The size of the litter tray is, ideally, one-and-a-half times the size of your cat. Also, having larger sides are also beneficial. This is good for cats that are quite enthusiastic about digging deep into the litter to hide their mess.
These larger sized litter trays can also be used for kittens or cats with mobility issues. You can also modify them yourself by cutting part of the tray if required.
If you can find a litter tray that has translucent sides this is also a big plus because it allows them to see outside of the litter tray to make them feel more comfortable that they have privacy.
Large storage boxes that are usually hidden under beds can also be reused as litter trays but if you’re going to go down that route it is ideal if it does not have covers on it or wheels.
Most of all they appreciate is a clean litter box (Click here for my 3 best self-cleaning litter boxes), so make sure you are on top of the maintenance.
If you are freaked out by your cat making weird meowing sounds just before she poops (Click here to see my 3 Best Cat Litter Mats for Urine and accidents), you are in the right place. I am going to explain what could be the issue…
Why do cats meow before pooping? It could either be by habit or a sign of a health-related issue that is causing your cat some discomfort. There are quite a few potential issues, but a few examples are a Urinary Tract Infection (UTI) or cystitis.
Now that you know why this could be happening, let me explain in more detail, what happens if this happens after they poop, things to avoid if they are meowing in this way and more.
The chances are if this is something that your cat has done by habit previously then it may not be anything to worry about.
However, if you have only noticed this recently, then you need to look into it. The reality is you know your cat more than anyone else. If this is out of character and something that you bad feeling about, act on it.
If the meowing sounds slightly high pitched or more frequent than usual. In my opinion, it’s best to get her checked out by your vet as soon as possible. Just to play it safe.
There are a number of potential health-related issues which could be causing problems. Not to alarm you but if you believe that this meowing before she goes for a poo. And this out of character, it could be due to a health related issue such as a urinary tract infection (UTI).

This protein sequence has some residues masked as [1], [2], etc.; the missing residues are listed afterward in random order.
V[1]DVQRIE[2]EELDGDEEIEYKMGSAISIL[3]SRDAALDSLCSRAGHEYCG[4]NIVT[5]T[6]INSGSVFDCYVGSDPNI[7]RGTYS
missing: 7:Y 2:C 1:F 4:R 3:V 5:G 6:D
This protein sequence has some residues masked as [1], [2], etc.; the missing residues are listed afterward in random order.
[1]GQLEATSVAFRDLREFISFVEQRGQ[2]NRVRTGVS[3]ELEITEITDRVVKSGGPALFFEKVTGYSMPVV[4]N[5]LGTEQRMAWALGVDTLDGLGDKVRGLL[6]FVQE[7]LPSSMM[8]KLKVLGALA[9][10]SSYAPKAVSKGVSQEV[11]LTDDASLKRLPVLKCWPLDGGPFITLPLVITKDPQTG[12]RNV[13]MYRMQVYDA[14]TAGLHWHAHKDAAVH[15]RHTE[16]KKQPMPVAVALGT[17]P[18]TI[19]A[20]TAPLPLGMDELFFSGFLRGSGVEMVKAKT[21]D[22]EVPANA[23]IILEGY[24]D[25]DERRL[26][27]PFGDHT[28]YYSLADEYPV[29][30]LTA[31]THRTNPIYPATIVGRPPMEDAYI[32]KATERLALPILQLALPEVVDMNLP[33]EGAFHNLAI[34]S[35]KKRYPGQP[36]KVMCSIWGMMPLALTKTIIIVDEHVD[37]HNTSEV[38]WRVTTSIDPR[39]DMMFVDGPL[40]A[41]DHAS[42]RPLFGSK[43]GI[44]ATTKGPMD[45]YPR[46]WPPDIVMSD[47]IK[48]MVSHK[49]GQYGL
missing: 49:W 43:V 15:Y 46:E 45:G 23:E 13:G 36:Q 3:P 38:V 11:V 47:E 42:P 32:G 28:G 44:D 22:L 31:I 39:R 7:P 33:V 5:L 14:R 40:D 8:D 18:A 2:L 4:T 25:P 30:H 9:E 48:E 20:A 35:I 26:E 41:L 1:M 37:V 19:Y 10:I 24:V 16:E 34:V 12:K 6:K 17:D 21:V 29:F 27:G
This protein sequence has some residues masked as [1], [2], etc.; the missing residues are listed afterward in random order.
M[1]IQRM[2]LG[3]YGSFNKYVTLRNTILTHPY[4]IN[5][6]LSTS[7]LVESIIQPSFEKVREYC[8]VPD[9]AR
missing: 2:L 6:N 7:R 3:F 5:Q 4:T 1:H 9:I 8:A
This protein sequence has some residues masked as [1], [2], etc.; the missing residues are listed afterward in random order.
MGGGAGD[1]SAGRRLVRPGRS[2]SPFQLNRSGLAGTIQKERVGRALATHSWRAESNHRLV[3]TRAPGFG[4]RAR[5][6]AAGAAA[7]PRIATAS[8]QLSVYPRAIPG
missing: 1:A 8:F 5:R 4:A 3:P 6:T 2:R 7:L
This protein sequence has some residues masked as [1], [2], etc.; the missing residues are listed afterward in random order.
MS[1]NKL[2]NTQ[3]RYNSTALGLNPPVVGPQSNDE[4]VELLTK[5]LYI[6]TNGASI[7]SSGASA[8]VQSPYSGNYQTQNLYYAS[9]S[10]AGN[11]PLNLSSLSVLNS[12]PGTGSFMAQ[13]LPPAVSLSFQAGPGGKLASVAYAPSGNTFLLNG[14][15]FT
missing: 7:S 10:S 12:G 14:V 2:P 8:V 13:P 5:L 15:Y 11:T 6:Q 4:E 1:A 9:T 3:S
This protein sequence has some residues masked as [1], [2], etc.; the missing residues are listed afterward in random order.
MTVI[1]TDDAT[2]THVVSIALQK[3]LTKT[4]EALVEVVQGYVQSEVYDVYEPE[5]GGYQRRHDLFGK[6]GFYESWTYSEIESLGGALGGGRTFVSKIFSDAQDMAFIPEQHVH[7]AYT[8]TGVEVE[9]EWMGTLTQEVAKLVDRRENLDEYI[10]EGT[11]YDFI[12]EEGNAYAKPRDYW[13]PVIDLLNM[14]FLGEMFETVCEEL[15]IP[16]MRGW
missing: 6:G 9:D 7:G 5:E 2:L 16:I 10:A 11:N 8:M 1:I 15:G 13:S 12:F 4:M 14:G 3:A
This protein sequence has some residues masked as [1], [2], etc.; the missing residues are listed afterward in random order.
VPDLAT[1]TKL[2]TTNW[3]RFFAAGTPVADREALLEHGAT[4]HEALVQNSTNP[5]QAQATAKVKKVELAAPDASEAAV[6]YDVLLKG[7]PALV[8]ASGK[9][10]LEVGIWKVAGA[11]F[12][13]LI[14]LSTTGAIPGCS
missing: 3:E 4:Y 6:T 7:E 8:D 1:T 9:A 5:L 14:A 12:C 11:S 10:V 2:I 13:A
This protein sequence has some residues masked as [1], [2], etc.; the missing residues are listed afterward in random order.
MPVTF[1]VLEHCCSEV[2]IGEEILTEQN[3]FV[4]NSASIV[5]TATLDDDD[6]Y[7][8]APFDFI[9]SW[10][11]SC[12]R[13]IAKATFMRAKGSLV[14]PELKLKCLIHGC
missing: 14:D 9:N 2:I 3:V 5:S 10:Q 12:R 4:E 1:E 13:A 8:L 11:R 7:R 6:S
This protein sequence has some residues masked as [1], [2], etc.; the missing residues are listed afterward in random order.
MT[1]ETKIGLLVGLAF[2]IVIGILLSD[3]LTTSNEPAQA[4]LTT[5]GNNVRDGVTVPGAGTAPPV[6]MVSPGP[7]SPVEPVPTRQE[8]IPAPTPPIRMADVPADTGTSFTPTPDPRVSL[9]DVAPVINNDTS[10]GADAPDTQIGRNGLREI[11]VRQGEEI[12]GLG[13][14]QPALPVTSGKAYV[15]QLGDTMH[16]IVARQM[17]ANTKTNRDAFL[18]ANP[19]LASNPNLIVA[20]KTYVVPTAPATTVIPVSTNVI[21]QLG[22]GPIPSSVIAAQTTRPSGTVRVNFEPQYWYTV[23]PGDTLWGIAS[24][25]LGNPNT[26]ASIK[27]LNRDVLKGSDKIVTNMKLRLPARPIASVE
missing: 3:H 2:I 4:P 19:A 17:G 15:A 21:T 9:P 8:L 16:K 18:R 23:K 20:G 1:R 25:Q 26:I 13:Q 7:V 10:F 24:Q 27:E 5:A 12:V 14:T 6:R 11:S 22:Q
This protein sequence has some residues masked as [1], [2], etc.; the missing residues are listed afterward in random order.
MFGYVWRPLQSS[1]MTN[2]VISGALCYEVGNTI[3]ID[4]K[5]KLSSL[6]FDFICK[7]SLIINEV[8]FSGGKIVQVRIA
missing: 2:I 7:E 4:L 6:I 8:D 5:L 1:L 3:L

The reality is, there are a number of different health-related issues that this could be, not just a UTI. Such as:
On some occasions, you may notice that your cat is meowing after it uses the litter tray (not before). If this happens, what could it really be?
If you have already got your vet to check on your cat, which I highly advise you do, and they give you the all clear, it could be something else.
Firstly it could be to do with a territory based issue. So, the question is have you introduced a new cat recently? Is there a potential stray cat that is entering her territory?
These are the questions you need to ask yourself. Because it could simply be a territory issue.
Another thing it could be is old age, let me explain…
As cats get older sometimes they get a little bit confused. They do things which are unexpected. There have been cases where cats have been known to make these sounds after going and using the litter tray and it’s not actually anything to could be concerned with but just more down to age-related confusion.
First and foremost you need to go to your vet to ensure there are no health-related problems. As well as this it is a good idea to give the area that has been soiled with a very good clean.
The best way to use this is to use an enzyme-based cleaner which will give it a good thorough clean.
The reason you want to do this is because of the scent (and the mess obviously). Any scent left behind could entice your cat to defecate there again. So, best to clean it up and stop the chance of this keep happening.
Kittens meow a lot more. The reasons for this can be a number of things. In particular, as you probably know, kittens like to meow when they are:
As your kitten gets older, patterns change. They start to reserve meowing for communication with us humans.
They start to develop other ways of communicating with other cats, such as:
One thing to point out though. The amount of meowing a cat does largely depends on the type of breed that you have. For example, oriental cats, such as Siamese cats, are known for using a lot of meowing. Therefore, you can expect a lot from them.
As tempting, it may be, ignoring your cat when she is meowing is not the answer. Although you may not want to reward her for making this consistent meowing sound. The reality is, she’s trying to communicate with you for a reason.